F-16s a test of US support: academic

STRATEGIC UNEASE::One speaker worried that cultural misunderstandings could trigger a situation that spins out of control in a way that neither side wants to see

By William Lowther  /  Staff Reporter in WASHINGTON

Sat, Feb 12, 2011 - Page 1

A high level conference on Chinese defense and security issues was told on Thursday that if the US fails to sell advanced F-16C/D fighter aircraft to Taiwan it will send a signal to Beijing that Washington is no longer fully committed to defending Taiwan.

“If we allow the F-16 decision to just lapse, to never happen — and there will never be a good time to do it — we are at risk of appearing to downgrade the Taiwan Relations Act and to upgrade the Chinese interpretation of the Third Communique,” former US National Security Council (NSC) member Michael Green said.

Green, a senior adviser at the Center for Strategic and International Studies, said that while the F-16s would not be a “game changer” in terms of the war fighting status, their sale to Taipei would have great importance.

US President Barack Obama is currently considering a Taiwanese request — strongly opposed by China — for 66 of the advanced fighters to modernize its air force.

A decision is expected later this year.

Green and other China experts were asked if the US military could reach Taiwan in time to help defend the nation in the case of a Chinese attack, and if the US was still able to “cope” with China’s new anti-access weapons.

He replied: “Before we think about scenarios for war fighting, we need to think about how we strengthen deterrence and dissuasion and complicate Chinese planning so that we don’t get there.”

Green told the Washington conference, organized by the Jamestown Foundation, that the People’s Liberation Army (PLA) area denial and anti-access strategies would complicate US intervention in a Taiwan crisis, but that the US military would still be effective.

“We can still do what we need to do. What we should be thinking about is how do we complicate PLA planning? How do we make it difficult for the PLA to go into the leadership and say: ‘We can win this one boss,’” he said.

Green said that the US needed to demonstrate to China that there were consequences for its behavior.

He said that he could sympathize with his successors at the council — who now have to help Obama decide about the F16 sale — because it was far from being an easy task.

“It will challenge our diplomacy with Beijing,” Green said.

“But if we let this slip, we are de facto in danger of changing Chinese calculations about our commitment,” he added.

“You must prevent war before the crisis comes. That is what is most important. If you wait until the crisis comes, conflict will break out. It is harder to solve,” said Chinese Nationalist Party (KMT) Legislator Shuai Hua-ming (帥化民), a retired general who now serves on the legislature’s Foreign Affairs and Defense Committee.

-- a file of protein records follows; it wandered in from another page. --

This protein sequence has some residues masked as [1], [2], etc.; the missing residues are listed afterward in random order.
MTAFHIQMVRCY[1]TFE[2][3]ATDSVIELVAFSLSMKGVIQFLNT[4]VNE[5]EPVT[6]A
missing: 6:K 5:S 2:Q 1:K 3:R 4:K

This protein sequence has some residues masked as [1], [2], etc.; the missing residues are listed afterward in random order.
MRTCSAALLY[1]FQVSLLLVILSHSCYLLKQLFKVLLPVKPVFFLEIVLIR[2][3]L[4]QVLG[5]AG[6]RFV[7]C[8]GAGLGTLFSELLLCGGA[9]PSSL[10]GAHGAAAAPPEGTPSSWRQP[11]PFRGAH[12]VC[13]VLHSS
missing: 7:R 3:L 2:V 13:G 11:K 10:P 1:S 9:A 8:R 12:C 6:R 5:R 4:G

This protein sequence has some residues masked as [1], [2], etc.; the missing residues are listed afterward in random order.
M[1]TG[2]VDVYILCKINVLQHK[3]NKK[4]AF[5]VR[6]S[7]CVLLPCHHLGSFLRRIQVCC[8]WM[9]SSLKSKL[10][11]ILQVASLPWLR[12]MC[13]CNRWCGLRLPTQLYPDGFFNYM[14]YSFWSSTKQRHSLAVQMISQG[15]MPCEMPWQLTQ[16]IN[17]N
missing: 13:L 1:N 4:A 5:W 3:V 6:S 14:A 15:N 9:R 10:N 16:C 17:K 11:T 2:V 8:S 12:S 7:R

Earlier, Arthur Waldron, a professor of International Relations at the University of Pennsylvania, said that relations between the US and China and between China and some of its regional neighbors had changed.

“We have passed a toll barrier, a watershed, something is different now. Something has changed in China, but we don’t know what it really is. Something is definitely going on and we don’t have a handle on it,” he said.

Waldron said that China thought of itself as the “No. 1” country and did not have the Western concept of equal states.

“Regardless of what they say, there is a deeply rooted cultural assumption that the world is hierarchal, and that by all rights China should be at the top and the other states arrayed down the hierarchy,” Waldron said.

“If you are the top country, you have to discipline those below, otherwise they will throw you off your palm tree. In international relations, the Chinese use force regularly. They never use force as the sole instrument, they don’t have a separation of political and military policy. Conditions for the use of force are very carefully prepared. An environment is created by statements, by incidents short of force, by a stress on grievances, by arguments,” he added.

When force was used, the Chinese wanted it to be “almost instantaneously decisive,” Waldron said.

“What I worry about most is that for a variety of cultural reasons, one of these incidents could trigger a situation which would then get out of control in a way that neither the Chinese nor the rest of us would want,” he said.

Assistant US Secretary of State for East Asia and Pacific Affairs Kurt Campbell delivered an off-the-record keynote address to the conference.

While it was not possible under the rules to report on the speech, sources said that Campbell did not deal with issues directly involving Taiwan.